Suffering does not cause violence, but suffering may motivate violence. Violence may be restored to as a way of suffering management.  So just as violence leads to suffering, suffering can also lead to violence. There are two ways in which this could happen.  First, through bringing about counter-suffering to cope with suffering, even through distraction.  Secondly, through bringing about counter-violence by way of revenge or retaliation or deterrence. Albert Campus perhaps had this in mind when he said (in the Rebel, introduction), “The central problem of ethics is suicide, the central problem of politics is murder.”  Suicide and murder are of course rather drastic ways of coping with suffering – I have in mind here suicide as a measure to put an end to one’s suffering and murder as revenge for inflicted suffering or as curb on threatened suffering.  (Let’s make no mistake about it: the capital punishment is primarily a retaliatory measure, a killing in self-defence and only secondarily a deterrent measure.)  But there are, so to say, relatively suspended forms of remedial suicide – self-mortification, drug-abuse and alcoholism, self-abnegation, workoholism, killing one’s appetites, asceticism, surrendering one’s freedom to question and to complain, resignation.  And there are relatively suspended forms of retaliatory murder – corporal punishment, ostracism, withholding privileges and favours; insurrection, sabotage, holding of hostages, withholding obedience and cooperation, gherao; defensive war; dharna as fasting. (There is no getting away from the fact that a fast unto death is remedial violence – even if one decides that it is a legitimate way of changing the other’s heart.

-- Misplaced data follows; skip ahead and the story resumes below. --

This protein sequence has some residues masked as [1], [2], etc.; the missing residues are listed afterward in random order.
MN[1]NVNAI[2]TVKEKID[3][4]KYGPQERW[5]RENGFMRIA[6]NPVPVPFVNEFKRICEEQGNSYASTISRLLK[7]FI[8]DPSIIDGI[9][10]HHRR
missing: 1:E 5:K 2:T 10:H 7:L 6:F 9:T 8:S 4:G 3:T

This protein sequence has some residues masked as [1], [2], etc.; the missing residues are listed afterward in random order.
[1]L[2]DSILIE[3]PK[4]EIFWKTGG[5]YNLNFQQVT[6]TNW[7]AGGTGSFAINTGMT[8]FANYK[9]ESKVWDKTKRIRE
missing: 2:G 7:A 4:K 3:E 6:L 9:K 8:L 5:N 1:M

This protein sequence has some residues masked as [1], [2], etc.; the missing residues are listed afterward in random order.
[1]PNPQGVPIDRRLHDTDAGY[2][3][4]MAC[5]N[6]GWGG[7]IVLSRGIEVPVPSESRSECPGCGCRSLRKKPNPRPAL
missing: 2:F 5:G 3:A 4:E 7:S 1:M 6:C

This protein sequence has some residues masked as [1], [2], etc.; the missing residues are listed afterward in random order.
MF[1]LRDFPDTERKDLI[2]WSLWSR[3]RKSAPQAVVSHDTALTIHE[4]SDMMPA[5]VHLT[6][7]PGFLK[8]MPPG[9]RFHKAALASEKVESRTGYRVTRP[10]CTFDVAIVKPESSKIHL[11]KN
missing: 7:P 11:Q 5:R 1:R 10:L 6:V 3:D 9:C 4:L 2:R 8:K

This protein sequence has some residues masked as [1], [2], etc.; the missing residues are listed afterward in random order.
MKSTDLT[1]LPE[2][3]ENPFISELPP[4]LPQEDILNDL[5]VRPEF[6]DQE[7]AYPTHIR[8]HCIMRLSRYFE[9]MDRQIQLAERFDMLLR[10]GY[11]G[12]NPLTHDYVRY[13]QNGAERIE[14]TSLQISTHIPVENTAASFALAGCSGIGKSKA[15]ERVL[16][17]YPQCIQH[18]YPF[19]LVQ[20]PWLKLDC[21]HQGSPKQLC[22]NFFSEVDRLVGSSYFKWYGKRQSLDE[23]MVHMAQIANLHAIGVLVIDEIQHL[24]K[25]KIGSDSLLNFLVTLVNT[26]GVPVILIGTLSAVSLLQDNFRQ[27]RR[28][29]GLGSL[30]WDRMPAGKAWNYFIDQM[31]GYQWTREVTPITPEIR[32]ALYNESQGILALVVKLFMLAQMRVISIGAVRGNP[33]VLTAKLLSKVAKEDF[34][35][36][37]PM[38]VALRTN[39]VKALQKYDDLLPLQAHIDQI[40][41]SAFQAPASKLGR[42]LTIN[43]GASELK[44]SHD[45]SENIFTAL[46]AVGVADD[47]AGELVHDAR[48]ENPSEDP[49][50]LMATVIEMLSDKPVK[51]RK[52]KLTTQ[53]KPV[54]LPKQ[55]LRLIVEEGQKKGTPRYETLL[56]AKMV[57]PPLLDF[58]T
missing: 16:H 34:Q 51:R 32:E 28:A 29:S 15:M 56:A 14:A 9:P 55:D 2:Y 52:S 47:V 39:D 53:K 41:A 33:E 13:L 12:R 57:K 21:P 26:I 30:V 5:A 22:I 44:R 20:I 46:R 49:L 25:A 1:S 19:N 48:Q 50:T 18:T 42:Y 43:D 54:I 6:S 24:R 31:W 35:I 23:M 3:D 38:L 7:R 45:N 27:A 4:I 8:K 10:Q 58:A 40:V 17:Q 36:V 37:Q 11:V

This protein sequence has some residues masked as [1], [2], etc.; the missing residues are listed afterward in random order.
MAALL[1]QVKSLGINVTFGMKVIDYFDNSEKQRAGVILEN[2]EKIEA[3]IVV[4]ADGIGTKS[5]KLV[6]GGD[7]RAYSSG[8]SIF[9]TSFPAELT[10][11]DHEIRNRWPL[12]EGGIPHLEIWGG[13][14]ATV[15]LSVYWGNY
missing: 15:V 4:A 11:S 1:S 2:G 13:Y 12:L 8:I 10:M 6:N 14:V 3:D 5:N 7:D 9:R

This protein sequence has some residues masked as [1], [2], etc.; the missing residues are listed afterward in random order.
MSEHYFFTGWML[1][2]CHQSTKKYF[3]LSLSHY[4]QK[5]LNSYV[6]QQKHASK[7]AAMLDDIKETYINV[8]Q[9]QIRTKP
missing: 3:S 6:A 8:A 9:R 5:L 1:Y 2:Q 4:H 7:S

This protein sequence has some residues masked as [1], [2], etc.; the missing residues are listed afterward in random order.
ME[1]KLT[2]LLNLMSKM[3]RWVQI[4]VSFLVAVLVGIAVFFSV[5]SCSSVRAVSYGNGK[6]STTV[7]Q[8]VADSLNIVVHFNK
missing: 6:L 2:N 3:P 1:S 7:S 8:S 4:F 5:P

The Search for peace


            Having sketched the two-way relation between suffering and violence, the twin faces of human evil, one could then proceed to relate either of these to peace.


            Peace is what suffering and violence disturb.  To put an end to suffering and violence is to restore peace.  Not to be at peace with oneself is to suffer inwardly.  Not to be at peace with another is to inflict or suffer violence.  Peace is the enjoyment of order.  The search for peace is the search for order that is free from suffering.  All the three possibilities mentioned earlier, namely, suffering from natural causes, suffering from human violence, and violence as suffering management, need to be looked into.